it's hard to test for zinc deficiency. [2010 update: not hard. optimal serum value average 18.2 - 18.4 umol/L] you would have to look at your dietary sources, if you get enough, if you do things that are known to strip zinc from your system, that kind of thing.
diabetes may not cause amenorrhea, but so far i have read that diabetics are typically low on zinc - zinc helps with the regulation of blood sugar -and also zinc deficiency can cause sexual dysfunction including amenorrhea. and zinc deficiency can screw up your immune system.
here's a blurb i found:
Zinc deficiency usually results from inadequate intake of foods high in zinc, such as seafood, oatmeal, bran, meat, eggs, and nuts, or from impaired absorption caused by short bowel syndrome, Crohn's disease, or pancreatic insufficiency. It may also be due to excessive intake of foods containing iron, calcium, vitamin D, and the fiber and phytates in cereals, that bind zinc to form insoluble chelates that prevent its absorption. It occasionally can results from blood loss caused by parasitism. Alcohol, cirrhosis, dialysis, burns, draining wounds, and corticosteroids increase renal excretion of zinc. (http://www.med-help.net/ZincDeficiency.html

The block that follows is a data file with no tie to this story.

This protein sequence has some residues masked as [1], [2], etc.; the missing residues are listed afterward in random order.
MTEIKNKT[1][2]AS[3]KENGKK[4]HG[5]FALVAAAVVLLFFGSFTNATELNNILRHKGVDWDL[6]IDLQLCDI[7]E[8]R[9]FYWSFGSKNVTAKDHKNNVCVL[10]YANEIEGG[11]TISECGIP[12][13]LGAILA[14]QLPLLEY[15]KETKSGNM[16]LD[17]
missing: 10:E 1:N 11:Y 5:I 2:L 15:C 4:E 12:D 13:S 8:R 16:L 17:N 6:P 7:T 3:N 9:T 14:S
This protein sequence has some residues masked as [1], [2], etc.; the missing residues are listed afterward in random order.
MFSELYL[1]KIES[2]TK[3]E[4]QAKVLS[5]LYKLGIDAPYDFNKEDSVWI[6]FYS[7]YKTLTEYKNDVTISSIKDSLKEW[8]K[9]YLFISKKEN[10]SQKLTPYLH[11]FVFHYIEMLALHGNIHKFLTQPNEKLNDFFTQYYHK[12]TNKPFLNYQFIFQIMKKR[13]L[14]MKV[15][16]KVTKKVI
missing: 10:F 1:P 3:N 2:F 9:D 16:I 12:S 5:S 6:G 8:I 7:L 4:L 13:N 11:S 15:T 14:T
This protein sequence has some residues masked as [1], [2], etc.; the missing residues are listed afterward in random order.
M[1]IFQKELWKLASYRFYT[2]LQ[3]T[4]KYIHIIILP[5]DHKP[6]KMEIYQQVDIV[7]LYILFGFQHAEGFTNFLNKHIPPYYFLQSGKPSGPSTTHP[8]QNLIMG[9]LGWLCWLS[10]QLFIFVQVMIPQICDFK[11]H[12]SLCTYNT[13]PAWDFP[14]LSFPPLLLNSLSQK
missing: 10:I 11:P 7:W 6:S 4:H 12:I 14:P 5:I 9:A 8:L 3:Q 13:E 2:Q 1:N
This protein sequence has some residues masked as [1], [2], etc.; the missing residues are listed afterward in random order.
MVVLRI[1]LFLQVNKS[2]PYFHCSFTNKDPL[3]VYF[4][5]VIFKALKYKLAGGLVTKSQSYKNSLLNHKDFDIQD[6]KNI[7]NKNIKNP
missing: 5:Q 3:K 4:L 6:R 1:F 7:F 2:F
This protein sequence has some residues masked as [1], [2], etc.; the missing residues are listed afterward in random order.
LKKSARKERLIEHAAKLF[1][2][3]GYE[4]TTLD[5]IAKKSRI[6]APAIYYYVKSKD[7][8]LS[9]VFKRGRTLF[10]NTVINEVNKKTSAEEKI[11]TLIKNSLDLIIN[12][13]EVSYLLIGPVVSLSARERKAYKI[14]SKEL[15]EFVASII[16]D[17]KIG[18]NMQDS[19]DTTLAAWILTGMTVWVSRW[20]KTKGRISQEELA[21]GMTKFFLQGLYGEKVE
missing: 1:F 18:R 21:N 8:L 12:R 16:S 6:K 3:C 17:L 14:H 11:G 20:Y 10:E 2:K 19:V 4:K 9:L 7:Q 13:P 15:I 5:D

and here's a study:
Saudi Med J. 2006 Mar;27(3):344-50.
Serum zinc levels in diabetic patients and effect of zinc supplementation on glycemic control of type 2 diabetics.
Al-Maroof RA, Al-Sharbatti SS.
Ministry of Health, Baghdad, Iraq.